I have a square of length $10$ and a circle of radius $1.$ The circle rolls along the outside perimeter of the square, and I want to find the area it sweeps out as it completes its path.

The corners are really troubling me. I seem to need to find the area of a $90$ degree cutout of a circle, when the angle starts on the perimeter. I hope that makes sense. Otherwise, I know I can just add the four rectangular parts after. Can I get some help finding the area of these corner parts?

  • 1
    $\begingroup$ Join the corner regions together to make a larger shape whose area should be easy to see. You actually get the same result with any convex polygon; it's based on the exterior angles adding up to 360°. $\endgroup$ Commented Nov 10, 2021 at 23:48
  • 1
    $\begingroup$ So is the larger area a circle of radius $2$? And would the final answer then be $4(2\times10)+4\pi=80+4\pi$? $\endgroup$
    – mauCheese
    Commented Nov 10, 2021 at 23:52
  • $\begingroup$ Right on the money! ⭐ $\endgroup$ Commented Nov 11, 2021 at 0:00

1 Answer 1


To Begin:
The shape created can be divided into $2$ distinct subsets of shapes. Firstly, the rectangles are the easy ones to deal with, while the circle simply rolls along the edge. The curves created at each corner of the square could be slightly harder to deal with, but they are still doable.

The Rectangles:
As the circle has a radius of $1$, its diameter is double that, or $2$. Therefore, each rectangle would have a width of $2$ units. Its length is the length of the square, which we know to be $10$. Each rectangle would then have an area of $2*10=20$, and all four combined would be $20*4=80$ units$^2$.

The Quarter-Circles:
Each corner of the square creates a curved shape as the circle rolls around it. As the distance from the square to the new outer edge is always the same, this curve is a quarter-circle with radius $2$. As there are four of these shapes, they combine to make a single full circle. Solving from here, we get $A=\pi 2^2=4\pi$ units$^2$.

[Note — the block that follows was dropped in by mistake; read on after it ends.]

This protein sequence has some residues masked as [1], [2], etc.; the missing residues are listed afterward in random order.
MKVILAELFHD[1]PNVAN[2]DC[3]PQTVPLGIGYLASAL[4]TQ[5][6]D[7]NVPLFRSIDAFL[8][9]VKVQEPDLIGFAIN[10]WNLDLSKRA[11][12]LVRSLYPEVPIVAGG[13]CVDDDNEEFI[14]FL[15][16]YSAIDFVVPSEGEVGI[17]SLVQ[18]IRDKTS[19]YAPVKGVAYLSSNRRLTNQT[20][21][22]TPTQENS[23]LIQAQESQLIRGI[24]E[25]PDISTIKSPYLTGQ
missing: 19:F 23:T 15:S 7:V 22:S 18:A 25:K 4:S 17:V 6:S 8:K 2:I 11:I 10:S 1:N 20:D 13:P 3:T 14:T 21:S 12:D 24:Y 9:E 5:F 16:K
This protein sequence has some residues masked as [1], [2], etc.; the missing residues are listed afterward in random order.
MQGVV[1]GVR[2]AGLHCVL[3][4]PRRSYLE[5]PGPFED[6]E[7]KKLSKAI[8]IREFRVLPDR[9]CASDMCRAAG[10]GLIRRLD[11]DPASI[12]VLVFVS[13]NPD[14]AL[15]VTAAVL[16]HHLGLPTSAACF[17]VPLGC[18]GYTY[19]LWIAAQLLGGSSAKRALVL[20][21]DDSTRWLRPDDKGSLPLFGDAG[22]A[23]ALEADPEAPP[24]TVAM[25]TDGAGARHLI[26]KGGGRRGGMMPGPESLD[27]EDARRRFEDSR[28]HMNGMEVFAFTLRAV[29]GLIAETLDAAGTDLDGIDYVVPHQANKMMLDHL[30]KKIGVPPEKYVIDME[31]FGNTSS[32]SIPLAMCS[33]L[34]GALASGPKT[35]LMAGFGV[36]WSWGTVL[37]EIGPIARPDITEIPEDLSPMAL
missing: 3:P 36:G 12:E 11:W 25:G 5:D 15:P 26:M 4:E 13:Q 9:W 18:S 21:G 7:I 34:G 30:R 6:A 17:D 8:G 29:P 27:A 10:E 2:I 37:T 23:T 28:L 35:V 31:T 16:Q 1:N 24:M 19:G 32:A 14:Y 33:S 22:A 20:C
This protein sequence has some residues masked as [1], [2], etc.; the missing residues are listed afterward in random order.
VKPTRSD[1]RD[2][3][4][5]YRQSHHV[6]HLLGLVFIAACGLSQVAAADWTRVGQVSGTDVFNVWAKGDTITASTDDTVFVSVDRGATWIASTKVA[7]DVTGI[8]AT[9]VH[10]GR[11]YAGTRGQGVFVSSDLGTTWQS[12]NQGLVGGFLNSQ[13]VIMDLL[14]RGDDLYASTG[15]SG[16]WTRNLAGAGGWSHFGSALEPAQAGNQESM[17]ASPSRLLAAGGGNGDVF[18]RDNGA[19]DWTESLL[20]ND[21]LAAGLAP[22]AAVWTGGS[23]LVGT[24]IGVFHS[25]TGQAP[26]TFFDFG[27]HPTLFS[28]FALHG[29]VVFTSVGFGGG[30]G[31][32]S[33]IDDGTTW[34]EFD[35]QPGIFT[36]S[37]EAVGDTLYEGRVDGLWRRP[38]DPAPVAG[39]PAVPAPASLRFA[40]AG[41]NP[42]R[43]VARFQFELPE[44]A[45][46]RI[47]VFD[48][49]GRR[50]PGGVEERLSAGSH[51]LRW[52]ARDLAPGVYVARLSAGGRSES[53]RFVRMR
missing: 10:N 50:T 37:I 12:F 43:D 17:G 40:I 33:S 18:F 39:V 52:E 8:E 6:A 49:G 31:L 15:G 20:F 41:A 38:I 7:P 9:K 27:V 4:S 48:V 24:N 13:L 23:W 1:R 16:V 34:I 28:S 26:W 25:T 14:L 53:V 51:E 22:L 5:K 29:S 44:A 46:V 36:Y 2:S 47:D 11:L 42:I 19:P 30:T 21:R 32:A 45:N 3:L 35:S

This is a very simple process. We merely add $80$ and $4\pi$, which we can leave as $4\pi+80$ or evaluate fully to $92.5663706144...$ units$^2$.

  • $\begingroup$ Ironically, the OP got it 7 minutes earlier. $\endgroup$ Commented Nov 11, 2021 at 0:02
  • $\begingroup$ Truly so. I didn't notice as when I began writing this answer, the comment had not yet been posted. $\endgroup$
    – PiGuy314
    Commented Nov 11, 2021 at 0:04
  • $\begingroup$ What would be the proper way to proceed from here? $\endgroup$
    – PiGuy314
    Commented Nov 11, 2021 at 0:05
  • $\begingroup$ I would just leave it. The OP might accept your answer too. $\endgroup$ Commented Nov 11, 2021 at 0:09
  • $\begingroup$ Fair point. Thanks for the suggestion. : ) $\endgroup$
    – PiGuy314
    Commented Nov 11, 2021 at 0:10

You must log in to answer this question.

Not the answer you're looking for? Browse other questions tagged .